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I need to mount a second hard drive to my ubuntu 12.10 system.

There are directions for installing a new drive in ubuntu and mounting partitions. However, it seems like there should be an easier way than guessing at the mystery options of fstab.

In addition, I need read and write access to the drive - but I don't want to chmod/chown the drive (or partition it) since it is a working ubuntu install. I just need to access and possibly modify some files on it.

Disk /dev/sdb: 500.1 GB, 500107862016 bytes
255 heads, 63 sectors/track, 60801 cylinders, total 976773168 sectors
Units = sectors of 1 * 512 = 512 bytes
Sector size (logical/physical): 512 bytes / 512 bytes
I/O size (minimum/optimal): 512 bytes / 512 bytes
Disk identifier: 0x000c2a48

   Device Boot      Start         End      Blocks   Id  System
/dev/sdb1   *        2048   586145791   293071872   83  Linux
/dev/sdb2       586147838   976771071   195311617    5  Extended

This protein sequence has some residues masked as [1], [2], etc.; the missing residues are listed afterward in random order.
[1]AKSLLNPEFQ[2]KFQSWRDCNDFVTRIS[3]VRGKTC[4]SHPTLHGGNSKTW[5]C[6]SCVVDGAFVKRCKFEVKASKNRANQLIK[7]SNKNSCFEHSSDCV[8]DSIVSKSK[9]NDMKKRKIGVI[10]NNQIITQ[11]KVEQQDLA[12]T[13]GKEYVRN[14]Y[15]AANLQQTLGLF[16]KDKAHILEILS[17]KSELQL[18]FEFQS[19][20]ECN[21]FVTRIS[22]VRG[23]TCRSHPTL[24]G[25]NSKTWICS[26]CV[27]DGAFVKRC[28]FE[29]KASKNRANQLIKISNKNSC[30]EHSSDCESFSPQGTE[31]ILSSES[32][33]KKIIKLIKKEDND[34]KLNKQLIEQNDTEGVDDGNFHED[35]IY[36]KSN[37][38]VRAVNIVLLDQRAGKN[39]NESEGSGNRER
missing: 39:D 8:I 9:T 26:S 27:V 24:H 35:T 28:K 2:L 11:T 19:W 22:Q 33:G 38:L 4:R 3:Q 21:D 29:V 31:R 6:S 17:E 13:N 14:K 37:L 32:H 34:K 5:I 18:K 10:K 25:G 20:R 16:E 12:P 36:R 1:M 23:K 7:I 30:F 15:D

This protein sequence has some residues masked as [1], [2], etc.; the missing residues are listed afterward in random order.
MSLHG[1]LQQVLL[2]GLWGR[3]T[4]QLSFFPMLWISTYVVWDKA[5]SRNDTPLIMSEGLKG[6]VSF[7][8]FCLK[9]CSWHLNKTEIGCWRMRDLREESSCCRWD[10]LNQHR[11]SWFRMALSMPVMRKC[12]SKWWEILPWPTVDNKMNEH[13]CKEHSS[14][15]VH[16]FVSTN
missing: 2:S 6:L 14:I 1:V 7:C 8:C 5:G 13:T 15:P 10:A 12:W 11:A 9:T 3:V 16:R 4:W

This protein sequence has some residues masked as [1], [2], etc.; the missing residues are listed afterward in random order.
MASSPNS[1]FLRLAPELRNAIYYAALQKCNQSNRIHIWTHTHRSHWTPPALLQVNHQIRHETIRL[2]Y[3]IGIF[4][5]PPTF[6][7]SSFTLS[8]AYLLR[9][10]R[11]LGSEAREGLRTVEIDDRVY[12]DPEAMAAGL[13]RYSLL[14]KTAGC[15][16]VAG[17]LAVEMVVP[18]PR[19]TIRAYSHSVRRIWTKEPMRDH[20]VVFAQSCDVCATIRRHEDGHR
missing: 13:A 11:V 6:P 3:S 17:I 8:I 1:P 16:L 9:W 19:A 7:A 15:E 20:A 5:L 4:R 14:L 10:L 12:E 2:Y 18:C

/dev/sdb5       586147840   605677567     9764864   82  Linux swap / Solaris
/dev/sdb6       605679616   976771071   185545728   83  Linux

What is the correct way to mount this hard drive without harming it?

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2 Answers

No need to mess with fstab unless you want to auto mount your partitions at boot. In your case, you won't be mounting the drive itself but rather the partitions where your /home and all your files reside. It's hard to tell from your partitioning scheme where your files are but the command is painstakingly simple to mount these bad boys.

root@yourbox: mount /dev/sdb1 /mnt/HDD1

You must create a directory aka a mount point for this to work. /dev/sdb1 represents the first partition on your second hard drive and /mnt/HDD1 is the mount point - just an example and you can easily create and name this whatever you like.

Once this is done it is only a matter of navigating to your mount point /mnt/HDD1/ to access your files. Do the same process with the other partitions but make sure to use different mount points.

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In addition, you might want to mount the drive read-only to avoid any replaying of journals or anything else that could potentially change the drive.

mount -o ro /dev/mapper/DEVICE /mnt

Where DEVICE is the desired name for the device along with partition number.

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